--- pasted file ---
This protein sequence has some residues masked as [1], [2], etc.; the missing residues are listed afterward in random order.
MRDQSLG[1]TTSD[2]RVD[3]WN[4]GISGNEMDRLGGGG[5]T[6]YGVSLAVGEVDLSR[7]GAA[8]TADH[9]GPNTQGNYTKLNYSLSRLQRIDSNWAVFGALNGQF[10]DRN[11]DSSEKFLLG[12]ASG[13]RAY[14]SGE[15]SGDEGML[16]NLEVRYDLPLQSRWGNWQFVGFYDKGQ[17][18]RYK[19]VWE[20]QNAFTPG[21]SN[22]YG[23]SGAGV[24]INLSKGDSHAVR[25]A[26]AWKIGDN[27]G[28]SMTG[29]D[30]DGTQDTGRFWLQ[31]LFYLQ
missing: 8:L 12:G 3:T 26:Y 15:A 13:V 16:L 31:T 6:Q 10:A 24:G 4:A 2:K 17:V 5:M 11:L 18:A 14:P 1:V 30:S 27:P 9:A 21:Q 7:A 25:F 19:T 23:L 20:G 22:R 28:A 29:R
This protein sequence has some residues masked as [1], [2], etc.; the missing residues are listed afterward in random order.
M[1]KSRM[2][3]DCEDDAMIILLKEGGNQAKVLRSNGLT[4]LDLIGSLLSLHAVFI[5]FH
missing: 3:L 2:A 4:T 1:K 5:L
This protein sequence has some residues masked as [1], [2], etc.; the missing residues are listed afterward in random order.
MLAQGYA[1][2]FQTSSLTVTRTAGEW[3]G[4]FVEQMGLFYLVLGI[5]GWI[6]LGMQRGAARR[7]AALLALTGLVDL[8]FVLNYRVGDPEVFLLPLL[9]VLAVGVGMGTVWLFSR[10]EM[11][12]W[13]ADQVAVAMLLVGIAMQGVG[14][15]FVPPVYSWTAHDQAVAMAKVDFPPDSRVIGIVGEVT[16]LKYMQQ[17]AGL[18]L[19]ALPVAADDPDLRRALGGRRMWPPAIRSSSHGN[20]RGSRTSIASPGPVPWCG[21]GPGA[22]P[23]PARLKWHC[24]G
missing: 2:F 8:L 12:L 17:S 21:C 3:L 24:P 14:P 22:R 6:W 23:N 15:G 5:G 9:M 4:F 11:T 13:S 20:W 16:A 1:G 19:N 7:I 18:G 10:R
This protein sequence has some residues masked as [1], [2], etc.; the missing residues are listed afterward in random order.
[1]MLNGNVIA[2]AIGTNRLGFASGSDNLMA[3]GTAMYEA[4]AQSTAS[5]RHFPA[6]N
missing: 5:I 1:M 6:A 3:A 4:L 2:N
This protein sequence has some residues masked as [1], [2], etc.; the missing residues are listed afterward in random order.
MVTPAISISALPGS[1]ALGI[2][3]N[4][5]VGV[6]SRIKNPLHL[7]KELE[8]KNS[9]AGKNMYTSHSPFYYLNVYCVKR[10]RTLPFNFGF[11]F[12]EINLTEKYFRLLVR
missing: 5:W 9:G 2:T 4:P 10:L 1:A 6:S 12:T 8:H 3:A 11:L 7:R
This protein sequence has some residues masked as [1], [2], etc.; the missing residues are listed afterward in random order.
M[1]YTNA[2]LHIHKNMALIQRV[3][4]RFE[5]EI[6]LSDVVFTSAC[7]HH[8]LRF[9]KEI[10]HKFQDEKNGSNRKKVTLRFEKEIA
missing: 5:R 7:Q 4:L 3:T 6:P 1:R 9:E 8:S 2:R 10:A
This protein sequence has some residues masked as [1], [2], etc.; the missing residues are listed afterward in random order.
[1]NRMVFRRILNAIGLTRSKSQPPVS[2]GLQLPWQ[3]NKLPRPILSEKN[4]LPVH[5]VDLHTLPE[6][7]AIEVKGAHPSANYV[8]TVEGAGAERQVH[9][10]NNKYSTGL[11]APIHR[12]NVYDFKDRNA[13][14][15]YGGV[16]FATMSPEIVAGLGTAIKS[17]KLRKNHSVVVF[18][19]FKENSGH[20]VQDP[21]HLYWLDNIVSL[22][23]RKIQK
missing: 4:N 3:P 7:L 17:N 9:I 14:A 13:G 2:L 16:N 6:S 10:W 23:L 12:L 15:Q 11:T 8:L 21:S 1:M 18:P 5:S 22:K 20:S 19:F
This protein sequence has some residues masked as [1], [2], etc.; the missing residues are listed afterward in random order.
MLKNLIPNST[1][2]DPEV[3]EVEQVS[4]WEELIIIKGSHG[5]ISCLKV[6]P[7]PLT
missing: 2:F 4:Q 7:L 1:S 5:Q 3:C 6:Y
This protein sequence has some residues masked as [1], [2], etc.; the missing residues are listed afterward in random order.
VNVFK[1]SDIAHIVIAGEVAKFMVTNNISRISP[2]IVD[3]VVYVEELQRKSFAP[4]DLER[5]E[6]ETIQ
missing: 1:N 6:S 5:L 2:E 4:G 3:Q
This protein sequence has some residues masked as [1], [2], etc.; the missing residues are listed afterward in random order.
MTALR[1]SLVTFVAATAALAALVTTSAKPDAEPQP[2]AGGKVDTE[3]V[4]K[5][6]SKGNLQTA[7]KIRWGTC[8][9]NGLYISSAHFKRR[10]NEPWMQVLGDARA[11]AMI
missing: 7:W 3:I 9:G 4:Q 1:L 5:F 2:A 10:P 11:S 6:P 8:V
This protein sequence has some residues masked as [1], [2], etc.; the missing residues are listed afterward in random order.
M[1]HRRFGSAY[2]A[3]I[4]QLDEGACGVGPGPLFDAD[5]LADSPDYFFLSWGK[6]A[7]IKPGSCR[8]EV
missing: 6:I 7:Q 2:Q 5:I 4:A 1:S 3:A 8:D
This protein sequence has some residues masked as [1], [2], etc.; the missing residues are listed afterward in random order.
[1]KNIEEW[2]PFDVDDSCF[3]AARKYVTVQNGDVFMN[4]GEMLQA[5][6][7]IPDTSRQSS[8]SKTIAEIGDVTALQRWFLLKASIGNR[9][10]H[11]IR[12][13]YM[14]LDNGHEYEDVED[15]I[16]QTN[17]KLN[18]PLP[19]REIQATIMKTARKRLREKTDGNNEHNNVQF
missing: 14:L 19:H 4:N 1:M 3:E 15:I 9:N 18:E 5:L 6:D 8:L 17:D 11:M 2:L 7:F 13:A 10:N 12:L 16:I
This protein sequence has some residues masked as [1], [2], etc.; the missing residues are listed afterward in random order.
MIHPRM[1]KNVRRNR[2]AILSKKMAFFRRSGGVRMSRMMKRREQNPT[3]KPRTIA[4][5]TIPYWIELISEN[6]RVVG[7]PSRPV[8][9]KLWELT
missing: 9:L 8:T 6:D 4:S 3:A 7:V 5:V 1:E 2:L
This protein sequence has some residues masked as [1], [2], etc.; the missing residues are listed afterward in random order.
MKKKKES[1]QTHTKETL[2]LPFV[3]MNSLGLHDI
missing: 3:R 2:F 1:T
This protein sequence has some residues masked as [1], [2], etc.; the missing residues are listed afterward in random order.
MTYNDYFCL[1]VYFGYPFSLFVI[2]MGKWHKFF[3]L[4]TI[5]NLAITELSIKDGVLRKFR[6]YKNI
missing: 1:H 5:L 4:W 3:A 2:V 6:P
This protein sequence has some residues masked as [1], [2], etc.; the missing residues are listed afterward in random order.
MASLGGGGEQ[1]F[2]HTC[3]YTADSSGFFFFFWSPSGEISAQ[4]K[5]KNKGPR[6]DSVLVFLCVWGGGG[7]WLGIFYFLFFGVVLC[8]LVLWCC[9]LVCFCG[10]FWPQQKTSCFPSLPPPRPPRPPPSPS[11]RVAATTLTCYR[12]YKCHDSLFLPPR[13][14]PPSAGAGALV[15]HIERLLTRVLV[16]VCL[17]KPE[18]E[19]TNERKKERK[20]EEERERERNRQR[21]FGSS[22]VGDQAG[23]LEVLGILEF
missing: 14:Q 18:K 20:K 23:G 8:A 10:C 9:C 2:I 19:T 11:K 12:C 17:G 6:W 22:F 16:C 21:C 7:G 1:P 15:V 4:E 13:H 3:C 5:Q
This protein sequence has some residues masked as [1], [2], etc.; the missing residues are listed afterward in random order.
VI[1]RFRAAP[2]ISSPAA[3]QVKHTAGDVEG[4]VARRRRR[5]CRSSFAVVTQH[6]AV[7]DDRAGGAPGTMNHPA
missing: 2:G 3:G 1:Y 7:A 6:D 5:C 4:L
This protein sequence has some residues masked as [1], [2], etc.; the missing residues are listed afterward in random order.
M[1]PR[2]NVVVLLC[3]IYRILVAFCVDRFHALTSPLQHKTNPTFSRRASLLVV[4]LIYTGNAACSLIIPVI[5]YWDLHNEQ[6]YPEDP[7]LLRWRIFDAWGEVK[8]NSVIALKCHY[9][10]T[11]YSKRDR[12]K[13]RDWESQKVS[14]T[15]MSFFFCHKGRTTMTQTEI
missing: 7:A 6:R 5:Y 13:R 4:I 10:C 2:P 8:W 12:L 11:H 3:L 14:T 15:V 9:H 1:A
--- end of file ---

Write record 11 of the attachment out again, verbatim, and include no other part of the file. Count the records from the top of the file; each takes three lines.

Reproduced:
This protein sequence has some residues masked as [1], [2], etc.; the missing residues are listed afterward in random order.
M[1]HRRFGSAY[2]A[3]I[4]QLDEGACGVGPGPLFDAD[5]LADSPDYFFLSWGK[6]A[7]IKPGSCR[8]EV
missing: 6:I 7:Q 2:Q 5:I 4:A 1:S 3:A 8:D